I take her hand and ask, “what do you want to tell them when you see them?” She smiles through tears welling up in her eyes and joyfully declares, “I’ll say I love you!” Then, as fleeting as her idea arrived, it left.

My heart melts over this “cute side of Alzheimer’s.” So pure and innocent. So present in her reality that now brings comfort and joy. I couldn’t let that be stolen away, too. My father is struggling with how to be instead of fighting what he can’t stop. His grief process is very different than my own. I am losing my mother. He is losing his bride of 62 years.

In the early stages my mother put a voice to the long-term effects of stigma. “I just don’t want to have another seizure. I can handle this, but I couldn’t handle that.” The bus was her escape; it was the only way she could get anywhere independently. A seizure disorder kept her from driving until she became free of it at 36-years-old, thanks to a brain surgeon ahead of his time (then 1969). I’ve often wondered what Mom would say in retrospect if she could.  Alzheimer’s has stolen away more than any of us could have imagined … and its shame and stigma have attempted to etch a place in our lives.

During last year’s senate hearing on Alzheimer’s, Seth Rogan shared the harsh reality of this kind of loss.  “Unlike the top 10 causes of death in America, Alzheimer’s can’t be slowed, stopped or prevented.” He pressed on, saying, “it kills more people than breast cancer and prostate cancer combined.” He confessed to not understanding the severity, length or “ugly truth” of the disease until his mother-in-law entered the battle, diagnosed at just 55. I believe, that’s the unfortunate case for most every caregiver. A teacher by profession for 35 years, his mother-in-law “forgot who her loved ones were, how to speak, dress herself or go to the bathroom by herself, all by the age of 60.” The havoc wreaked upon his family, in addition to the shame and stigma associated with the disease, inspired Seth and his wife, Lauren to create Hilarity for Charity: a new approach to fighting a terrible disease.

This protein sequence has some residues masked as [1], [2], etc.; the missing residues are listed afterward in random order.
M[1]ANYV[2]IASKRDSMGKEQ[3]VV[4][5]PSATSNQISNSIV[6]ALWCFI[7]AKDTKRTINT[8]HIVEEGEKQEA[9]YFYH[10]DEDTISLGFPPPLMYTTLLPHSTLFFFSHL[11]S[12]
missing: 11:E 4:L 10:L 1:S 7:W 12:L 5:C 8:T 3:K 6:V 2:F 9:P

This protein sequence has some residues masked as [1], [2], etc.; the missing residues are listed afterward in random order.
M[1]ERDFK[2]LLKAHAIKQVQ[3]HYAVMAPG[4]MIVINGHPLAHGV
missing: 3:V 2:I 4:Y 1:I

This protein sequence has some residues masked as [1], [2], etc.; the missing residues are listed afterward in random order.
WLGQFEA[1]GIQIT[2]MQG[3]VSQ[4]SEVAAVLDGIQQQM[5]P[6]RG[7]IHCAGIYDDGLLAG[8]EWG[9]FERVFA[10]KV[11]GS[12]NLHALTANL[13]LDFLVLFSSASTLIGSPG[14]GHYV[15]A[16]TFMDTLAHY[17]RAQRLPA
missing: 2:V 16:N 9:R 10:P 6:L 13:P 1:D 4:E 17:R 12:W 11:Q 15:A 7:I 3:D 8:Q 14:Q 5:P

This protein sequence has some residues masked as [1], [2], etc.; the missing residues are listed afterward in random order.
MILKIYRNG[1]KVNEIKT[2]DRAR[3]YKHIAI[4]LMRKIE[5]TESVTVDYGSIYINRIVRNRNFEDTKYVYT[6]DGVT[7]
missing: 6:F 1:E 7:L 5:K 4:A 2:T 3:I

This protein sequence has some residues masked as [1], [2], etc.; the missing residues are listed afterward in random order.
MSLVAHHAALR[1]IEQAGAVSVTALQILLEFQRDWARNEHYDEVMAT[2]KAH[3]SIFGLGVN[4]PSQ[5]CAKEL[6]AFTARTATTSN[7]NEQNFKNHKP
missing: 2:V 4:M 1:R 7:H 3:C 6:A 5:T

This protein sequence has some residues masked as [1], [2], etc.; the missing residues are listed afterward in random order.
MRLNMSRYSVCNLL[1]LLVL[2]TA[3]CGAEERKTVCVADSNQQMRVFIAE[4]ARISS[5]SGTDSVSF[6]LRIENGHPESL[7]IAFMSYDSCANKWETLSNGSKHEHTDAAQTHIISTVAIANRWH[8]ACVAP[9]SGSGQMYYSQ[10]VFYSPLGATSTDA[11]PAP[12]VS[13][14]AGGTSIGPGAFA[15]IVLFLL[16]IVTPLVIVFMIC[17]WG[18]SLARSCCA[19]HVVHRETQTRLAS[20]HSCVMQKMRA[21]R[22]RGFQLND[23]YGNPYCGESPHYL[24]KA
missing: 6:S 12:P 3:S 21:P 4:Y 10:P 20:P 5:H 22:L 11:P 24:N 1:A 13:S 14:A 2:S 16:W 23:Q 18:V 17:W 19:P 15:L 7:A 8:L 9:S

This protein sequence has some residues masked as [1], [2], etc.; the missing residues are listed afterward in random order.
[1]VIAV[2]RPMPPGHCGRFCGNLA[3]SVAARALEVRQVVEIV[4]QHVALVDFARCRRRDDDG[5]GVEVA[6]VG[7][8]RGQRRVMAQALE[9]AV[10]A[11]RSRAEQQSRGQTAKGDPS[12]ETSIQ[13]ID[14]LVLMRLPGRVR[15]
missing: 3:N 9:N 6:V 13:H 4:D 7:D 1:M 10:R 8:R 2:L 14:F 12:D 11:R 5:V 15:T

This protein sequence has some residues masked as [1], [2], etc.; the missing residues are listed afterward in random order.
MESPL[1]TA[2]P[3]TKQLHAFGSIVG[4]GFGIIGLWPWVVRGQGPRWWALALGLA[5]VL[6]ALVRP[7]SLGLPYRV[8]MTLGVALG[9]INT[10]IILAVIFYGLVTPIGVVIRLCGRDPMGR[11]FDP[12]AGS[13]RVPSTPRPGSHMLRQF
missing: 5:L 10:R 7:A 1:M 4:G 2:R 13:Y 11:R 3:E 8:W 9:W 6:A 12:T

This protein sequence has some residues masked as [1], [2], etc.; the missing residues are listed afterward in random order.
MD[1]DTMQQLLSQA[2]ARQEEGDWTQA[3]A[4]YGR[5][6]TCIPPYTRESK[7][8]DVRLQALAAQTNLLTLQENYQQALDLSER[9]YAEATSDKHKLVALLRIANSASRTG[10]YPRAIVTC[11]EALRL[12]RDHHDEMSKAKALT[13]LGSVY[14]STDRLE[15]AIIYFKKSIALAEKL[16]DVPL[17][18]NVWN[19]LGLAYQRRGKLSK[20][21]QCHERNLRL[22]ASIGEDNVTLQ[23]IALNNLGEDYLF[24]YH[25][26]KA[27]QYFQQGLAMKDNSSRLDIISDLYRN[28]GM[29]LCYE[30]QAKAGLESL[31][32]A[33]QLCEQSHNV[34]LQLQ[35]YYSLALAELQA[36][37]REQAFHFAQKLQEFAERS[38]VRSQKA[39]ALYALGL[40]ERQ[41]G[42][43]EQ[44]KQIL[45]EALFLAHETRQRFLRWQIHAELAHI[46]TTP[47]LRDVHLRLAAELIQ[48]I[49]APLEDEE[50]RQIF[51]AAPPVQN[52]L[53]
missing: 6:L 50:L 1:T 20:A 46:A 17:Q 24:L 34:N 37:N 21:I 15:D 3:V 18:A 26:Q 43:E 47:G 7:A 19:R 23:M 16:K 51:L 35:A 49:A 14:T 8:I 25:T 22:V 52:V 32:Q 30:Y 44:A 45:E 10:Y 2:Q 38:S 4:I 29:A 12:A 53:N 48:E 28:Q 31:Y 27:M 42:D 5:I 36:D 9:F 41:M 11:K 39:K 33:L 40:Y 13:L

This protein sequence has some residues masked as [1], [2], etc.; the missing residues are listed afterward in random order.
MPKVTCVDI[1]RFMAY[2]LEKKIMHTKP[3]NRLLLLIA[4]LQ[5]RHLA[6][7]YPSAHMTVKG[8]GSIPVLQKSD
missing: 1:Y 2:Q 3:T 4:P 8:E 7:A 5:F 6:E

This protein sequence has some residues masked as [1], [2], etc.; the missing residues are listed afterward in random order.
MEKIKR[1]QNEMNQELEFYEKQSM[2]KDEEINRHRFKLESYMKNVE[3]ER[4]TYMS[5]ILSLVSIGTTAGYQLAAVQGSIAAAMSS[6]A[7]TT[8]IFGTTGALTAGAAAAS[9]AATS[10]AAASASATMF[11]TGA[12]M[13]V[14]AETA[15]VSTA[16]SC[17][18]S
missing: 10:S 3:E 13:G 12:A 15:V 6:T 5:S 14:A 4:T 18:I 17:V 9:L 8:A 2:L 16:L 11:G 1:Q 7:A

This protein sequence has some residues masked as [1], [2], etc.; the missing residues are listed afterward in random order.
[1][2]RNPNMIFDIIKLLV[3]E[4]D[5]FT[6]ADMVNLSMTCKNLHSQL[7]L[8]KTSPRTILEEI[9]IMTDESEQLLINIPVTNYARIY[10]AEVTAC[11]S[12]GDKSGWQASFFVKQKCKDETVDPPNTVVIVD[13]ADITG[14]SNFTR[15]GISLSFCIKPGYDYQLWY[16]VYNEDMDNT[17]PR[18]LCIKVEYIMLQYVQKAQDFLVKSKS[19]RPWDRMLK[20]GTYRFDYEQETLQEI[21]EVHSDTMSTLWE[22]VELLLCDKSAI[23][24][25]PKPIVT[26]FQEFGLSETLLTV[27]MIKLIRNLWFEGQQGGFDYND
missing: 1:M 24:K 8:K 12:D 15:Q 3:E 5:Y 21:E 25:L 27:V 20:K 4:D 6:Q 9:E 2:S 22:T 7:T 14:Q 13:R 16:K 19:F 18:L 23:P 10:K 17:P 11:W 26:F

I do what I can to fight against the shame and stigma. My mother faced enough of that early on in life with epilepsy. The Oscar Award-winning film Still Alice is a true-story depiction and it’s putting a face to early-onset Alzheimer’s. It appears to also be making a case to obliterate the shame and stigma. Julianne Moore brilliantly emulates the harsh realities of living with the disease and the ongoing struggles family and friends face — long after the person diagnosed can grasp it. No matter the age of onset, its sting is everlasting and its fall-out enormous.

Perhaps if we struggle less with what we cannot stop, change or cure and put our energy into boldly loving them through it, more people will understand and advocate. Then, just as cancer was once labeled hopeless and incurable, lives can be spared through research and treatment, and perhaps even a cure.
Meet your loved ones right where they are. Embrace the cute side of Alzheimer’s.  Nurture the child inside of them that is emerging more and more within plain sight. Spend less time in grief and more time in gratitude.  Create safe havens such as a Memory Cafe.
Author Mitch Albom once said: “Faith is about doing. You are how you act, not just how you believe.”  Please, go and do something. Together we can magnify hope in this hurting world.

3 thoughts on “The Cute Side of Alzheimer’s – Translating Grief as Gratitude”

  1. Really nice article. I know so many people struggle to accept & embrace the fact that their loved one will never be the same. They fight the disease and miss out on the remaining “cute” times they have together. It’s so important that you continue to share so that others can find strength in your words.

  2. Thank you for your article. I really never thought of it that way before. It is difficult, but viewing it from this perspective would have helped.

    1. Thank you, Sheila. One of our greatest struggles is embracing things as they are rather than as we wish they would be. That is perhaps true of any difficult journey.